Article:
While Crosley sold about 25,000 cars altogether, Americans were moving into an era of “bigger is better” which I think we are only now coming out of. Gas rationing didn’t matter anymore and Crosleys began diminishing in popularity, despite some impressive enthusiasts like Dwight D. Eisenhower, Frank Lloyd Wright, and Humphrey Bogart. In 1952, Crosley closed his car operations and sold them to General Tire and Rubber Company. Crosley sold off the rest of his businesses and his name ceased to be its own brand in 1956. Crosley passed away in 1961 from a heart attack; he is remembered for his many inventions and entrepreneurship. Both he and his cars are remembered for embodying the American dream.
The story of the Velorex Oskar began in 1938 with two brothers, Mojmír and František Stránský. The two men owned a bicycle repair shop in Northwestern Czechoslovakia called Moto-Velo-sport, which means motor-bike-sport. They were inspired to build three-wheeled vehicles by a British manufacturer, Morgan Motor Company, and spent several years designing a vehicle.
In 1943, they finally built the first Velorex Oskar, which mean “cart on axle” in Czechoslovakian. The car was built out of steel tubing wrapped in dural sheet metal and it sported quite a few bicycle parts. Their goal was to create a sort of hybrid motorbike/automobile that would be an affordable means of transportation for those with less money.
By 1945 the brothers produced the first batch of cars, then using leather cloth instead of metal for the body. They experimented with different types and sizes of motorcycle engines for their cars, trying to determine what would be the best fit. Because the war had just ended, both money and cars were hard to come by and there was demand for the Stránský brothers’ vehicles. A Velorex Oskar was only a quarter of the cost of a normal car.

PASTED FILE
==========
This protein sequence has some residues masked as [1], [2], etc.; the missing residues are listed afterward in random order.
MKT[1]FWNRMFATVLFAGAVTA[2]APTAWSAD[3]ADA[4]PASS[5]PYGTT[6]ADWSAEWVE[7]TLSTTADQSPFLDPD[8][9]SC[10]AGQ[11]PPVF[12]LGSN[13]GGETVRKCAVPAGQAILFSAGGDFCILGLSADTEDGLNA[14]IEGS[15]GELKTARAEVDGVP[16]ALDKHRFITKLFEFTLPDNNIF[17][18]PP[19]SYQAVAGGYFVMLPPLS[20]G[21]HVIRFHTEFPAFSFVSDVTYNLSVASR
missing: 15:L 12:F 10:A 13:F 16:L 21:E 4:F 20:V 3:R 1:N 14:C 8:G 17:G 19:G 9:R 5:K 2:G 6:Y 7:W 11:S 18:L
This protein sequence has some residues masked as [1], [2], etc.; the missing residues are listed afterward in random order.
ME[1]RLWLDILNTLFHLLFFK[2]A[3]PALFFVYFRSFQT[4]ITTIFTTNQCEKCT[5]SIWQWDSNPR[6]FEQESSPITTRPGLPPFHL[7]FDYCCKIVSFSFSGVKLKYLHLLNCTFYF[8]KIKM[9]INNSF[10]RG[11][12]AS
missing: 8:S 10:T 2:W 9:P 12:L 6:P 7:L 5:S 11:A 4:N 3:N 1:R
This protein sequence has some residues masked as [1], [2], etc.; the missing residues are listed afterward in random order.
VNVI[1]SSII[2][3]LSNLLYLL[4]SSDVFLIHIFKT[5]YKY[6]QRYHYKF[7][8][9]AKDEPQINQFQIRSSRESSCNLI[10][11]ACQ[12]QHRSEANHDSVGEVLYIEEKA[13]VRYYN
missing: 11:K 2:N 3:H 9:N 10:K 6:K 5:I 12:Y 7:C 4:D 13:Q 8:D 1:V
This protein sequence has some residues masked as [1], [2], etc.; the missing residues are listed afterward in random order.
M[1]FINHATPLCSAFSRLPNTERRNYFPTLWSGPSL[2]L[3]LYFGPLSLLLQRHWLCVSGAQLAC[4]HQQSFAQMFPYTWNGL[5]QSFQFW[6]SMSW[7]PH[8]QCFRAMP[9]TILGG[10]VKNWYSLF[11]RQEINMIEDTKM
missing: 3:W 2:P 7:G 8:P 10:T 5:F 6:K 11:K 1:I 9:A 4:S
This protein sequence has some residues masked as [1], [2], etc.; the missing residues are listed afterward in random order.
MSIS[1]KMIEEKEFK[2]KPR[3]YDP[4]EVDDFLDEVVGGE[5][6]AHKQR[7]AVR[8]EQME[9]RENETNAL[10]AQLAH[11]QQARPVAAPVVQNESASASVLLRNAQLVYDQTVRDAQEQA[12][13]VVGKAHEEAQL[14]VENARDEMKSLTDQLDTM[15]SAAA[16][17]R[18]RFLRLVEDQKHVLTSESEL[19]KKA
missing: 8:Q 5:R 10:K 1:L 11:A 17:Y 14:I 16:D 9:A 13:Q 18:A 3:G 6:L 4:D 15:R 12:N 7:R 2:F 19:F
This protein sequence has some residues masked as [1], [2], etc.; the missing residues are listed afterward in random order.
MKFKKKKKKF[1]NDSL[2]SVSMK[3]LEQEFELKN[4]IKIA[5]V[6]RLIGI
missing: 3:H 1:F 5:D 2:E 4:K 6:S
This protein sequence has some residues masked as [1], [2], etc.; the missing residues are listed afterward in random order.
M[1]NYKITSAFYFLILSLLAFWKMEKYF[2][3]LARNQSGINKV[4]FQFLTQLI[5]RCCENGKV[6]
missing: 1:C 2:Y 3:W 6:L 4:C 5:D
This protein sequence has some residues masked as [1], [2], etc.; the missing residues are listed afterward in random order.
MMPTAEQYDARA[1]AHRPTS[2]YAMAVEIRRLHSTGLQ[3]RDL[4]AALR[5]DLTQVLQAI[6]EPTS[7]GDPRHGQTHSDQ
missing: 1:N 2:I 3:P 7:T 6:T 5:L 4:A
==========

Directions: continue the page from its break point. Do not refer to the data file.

During this time, the Communist Party of Czechoslovakia was restructuring many of its country’s businesses. As such, the Stránský brothers had to move their shop in 1950 to a cooperative facility that housed five other companies in Hradec Králové. Moto-Velo-Sport was renamed Velo, which was later changed to Velorex to reflect the exportation of their cars.
The early 1950s was a successful period for Velorex. The vehicles were especially popular in the Soviet Union, where motorcycle/car combinations were desired and money was tight for many families.
Tragedy struck the Stránský brothers early in 1954. František was killed when a test Velorex prototype crashed. Devastated by the loss of his older brother, Mojmír refused to become a Communist Party member and was fired by the government from his own company. Velorex was then completely taken over by the Czech government.
Despite the loss of the brothers from the company, Velorex continued to thrive with production peaking at 120 cars per month in 1959. The different Velorex models were improved year after year with bigger wheels, bigger engines, hydraulic clutches, and rubber-mounted engines.
However, the Communist government was not very happy with the three-wheeler’s success, apparently believing that normal cars should satisfy needs that motorcycles could not. So eventually only the disabled could by the Velorex, and sales continued that way until Oskar’s production was stopped in 1971. Velorex then tried to market its four-wheeled cars. However, problems in the four-wheeler’s manufacturing and design, as well as tough competition with popular autos like Trabants, caused Velorex to quit making automobiles in 1973. Overall, Velorex ultimately produced five different models, four of them three-wheelers.
A company in the Czech Republic is planning on unveiling the “New Velorex” microcar in 2010, although its designs are not in alignment with the original Velorex plans.